Trying to develop my own fusion style- could any jazz players please give me some advice?

Fellow guitarist,
I've been a rock player for years and found myself in the common "pentatonic rut" that many rock players get stuck in. To break out, I learned the major scale , all modes, inside and out.
I've decided, since my entire focus is on composing and not playing covers, to actually forget standard chord shapes and names. Instead, I build chords out of the surrounding scale, which opens up alot of creative possibilities. I don't even care what the chord is named,its relative function, tonality, whatever. Just that it works within the scale and sounds good.I can always figure out what it is for purposes of transcribing.
I've noticed my chords, melody lines, chord melodioes , and leads all beginning to blend together in a very musical and melodic flow. Before I was stuck playing a chord, then maybe throwing in a riff, then playing more chords, etc.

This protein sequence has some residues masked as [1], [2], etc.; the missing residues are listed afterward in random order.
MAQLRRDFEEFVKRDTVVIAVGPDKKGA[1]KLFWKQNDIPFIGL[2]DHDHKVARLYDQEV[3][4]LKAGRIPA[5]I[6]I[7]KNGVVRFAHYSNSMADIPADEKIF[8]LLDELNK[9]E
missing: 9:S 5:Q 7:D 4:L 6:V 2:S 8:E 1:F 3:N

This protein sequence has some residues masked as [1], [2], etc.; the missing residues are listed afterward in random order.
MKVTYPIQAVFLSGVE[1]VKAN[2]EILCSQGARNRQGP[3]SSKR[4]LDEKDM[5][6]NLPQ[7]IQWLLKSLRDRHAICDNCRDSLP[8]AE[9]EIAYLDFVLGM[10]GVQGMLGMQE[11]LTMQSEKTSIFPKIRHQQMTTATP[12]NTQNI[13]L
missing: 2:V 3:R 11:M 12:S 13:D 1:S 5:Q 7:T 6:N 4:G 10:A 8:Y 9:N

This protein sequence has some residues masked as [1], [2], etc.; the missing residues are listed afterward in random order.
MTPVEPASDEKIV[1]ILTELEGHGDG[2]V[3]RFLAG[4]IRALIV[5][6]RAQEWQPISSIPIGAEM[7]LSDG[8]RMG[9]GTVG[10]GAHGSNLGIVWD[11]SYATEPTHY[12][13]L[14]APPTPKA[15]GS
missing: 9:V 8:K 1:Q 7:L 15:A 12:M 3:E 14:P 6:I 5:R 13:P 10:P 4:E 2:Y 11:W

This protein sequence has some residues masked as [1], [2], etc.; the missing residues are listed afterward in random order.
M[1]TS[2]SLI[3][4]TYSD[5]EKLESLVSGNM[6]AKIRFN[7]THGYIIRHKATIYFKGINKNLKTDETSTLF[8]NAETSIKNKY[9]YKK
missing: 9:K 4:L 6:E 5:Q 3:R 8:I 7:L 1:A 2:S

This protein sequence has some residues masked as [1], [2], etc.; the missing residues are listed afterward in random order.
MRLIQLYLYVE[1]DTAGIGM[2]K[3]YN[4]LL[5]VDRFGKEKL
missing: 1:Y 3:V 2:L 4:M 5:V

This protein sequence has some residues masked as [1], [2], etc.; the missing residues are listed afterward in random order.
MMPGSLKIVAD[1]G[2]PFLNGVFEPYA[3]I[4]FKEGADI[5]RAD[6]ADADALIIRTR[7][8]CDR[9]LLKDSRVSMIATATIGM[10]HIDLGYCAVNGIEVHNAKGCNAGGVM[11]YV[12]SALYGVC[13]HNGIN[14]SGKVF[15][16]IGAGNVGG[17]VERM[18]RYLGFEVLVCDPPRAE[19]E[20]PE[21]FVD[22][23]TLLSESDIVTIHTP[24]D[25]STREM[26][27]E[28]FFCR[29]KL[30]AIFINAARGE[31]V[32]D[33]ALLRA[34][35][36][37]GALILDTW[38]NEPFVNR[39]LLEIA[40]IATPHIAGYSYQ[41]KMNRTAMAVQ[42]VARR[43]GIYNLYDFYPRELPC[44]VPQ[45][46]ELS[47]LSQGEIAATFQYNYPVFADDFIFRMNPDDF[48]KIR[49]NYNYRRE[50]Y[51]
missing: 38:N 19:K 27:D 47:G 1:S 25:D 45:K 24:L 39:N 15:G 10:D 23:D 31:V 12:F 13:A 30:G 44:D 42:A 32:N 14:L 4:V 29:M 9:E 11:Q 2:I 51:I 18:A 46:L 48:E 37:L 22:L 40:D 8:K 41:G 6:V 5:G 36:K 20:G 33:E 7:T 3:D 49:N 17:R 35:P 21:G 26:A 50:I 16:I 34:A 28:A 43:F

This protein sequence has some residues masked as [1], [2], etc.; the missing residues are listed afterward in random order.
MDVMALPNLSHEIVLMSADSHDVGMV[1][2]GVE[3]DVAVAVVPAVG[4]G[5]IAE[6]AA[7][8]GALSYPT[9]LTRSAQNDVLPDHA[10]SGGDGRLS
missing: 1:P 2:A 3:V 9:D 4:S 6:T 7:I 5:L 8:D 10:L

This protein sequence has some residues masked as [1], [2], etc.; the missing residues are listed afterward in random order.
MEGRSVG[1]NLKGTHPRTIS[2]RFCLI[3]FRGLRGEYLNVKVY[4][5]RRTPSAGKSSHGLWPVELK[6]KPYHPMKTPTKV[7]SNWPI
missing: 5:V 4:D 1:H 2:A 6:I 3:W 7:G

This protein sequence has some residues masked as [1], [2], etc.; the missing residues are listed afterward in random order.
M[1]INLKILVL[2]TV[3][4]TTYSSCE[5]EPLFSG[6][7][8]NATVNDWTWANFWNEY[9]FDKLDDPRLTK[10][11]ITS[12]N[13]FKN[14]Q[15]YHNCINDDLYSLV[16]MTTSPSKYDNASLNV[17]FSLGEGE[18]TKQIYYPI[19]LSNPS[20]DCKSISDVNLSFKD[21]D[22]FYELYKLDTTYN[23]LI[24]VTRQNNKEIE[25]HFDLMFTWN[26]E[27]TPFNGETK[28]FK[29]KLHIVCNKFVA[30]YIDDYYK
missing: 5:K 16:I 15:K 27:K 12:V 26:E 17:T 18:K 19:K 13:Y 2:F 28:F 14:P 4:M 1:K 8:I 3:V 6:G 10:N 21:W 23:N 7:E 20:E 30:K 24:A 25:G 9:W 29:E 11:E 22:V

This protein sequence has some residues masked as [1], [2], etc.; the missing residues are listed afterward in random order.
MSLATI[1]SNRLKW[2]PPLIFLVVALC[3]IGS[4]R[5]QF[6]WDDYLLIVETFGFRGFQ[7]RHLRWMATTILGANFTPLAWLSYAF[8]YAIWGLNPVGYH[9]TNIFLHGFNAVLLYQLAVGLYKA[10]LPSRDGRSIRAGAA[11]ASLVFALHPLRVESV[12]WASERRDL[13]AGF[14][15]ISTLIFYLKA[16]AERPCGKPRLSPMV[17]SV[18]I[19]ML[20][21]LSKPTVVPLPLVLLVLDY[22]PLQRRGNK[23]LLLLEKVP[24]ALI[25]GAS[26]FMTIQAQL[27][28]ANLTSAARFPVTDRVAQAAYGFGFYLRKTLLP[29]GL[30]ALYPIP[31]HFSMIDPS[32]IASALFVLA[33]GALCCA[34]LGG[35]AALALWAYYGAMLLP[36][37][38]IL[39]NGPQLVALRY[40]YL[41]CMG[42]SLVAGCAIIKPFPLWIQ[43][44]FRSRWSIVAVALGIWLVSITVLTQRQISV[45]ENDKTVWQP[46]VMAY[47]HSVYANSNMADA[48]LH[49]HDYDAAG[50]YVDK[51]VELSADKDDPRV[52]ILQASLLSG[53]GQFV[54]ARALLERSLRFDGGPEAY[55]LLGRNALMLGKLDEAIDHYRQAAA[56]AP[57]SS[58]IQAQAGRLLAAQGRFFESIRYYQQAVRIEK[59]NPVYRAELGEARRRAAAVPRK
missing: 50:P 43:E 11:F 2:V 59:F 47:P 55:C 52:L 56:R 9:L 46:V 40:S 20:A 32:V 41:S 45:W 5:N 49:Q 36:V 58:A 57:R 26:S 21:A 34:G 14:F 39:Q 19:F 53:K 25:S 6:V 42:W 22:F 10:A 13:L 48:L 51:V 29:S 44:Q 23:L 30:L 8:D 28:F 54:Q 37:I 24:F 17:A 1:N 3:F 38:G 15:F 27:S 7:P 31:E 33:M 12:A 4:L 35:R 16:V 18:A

Anyway,this new technique, although having many benifiets, also seems to highlight my lack of knowledge regarding harmonic structures. There seems to be something missing, and I'm guessing if I change keys it will give my playing more harmonic flow.
For example, is it common to change keys to follow a progression, like I IV V. If I'm playing C mix, can I change to F mix then G mix?
You're probably wondering why I just don't experiment, but I was just curious if this is the common method.Or perhaps is it common to just stay in C mix and achieve harmonic flow by focusing around the I, IV, and V within the one scale.
One of the reasons I'm alittle confused is that commonly a I,IV, V would be maj, maj, 7th, and if I change keys the V won't necessarily have that 7th feel.
I have written numberous songs already with the new system, and I love the improved flow of my phrasing, but the "overall" flow, or the "song flow" seems a little stiff. Maybe its just because I need more practice with this new approach.Or am I missing the "big picture".
Any help would be greatly appreciated.
Thank you,
Doug Oliver


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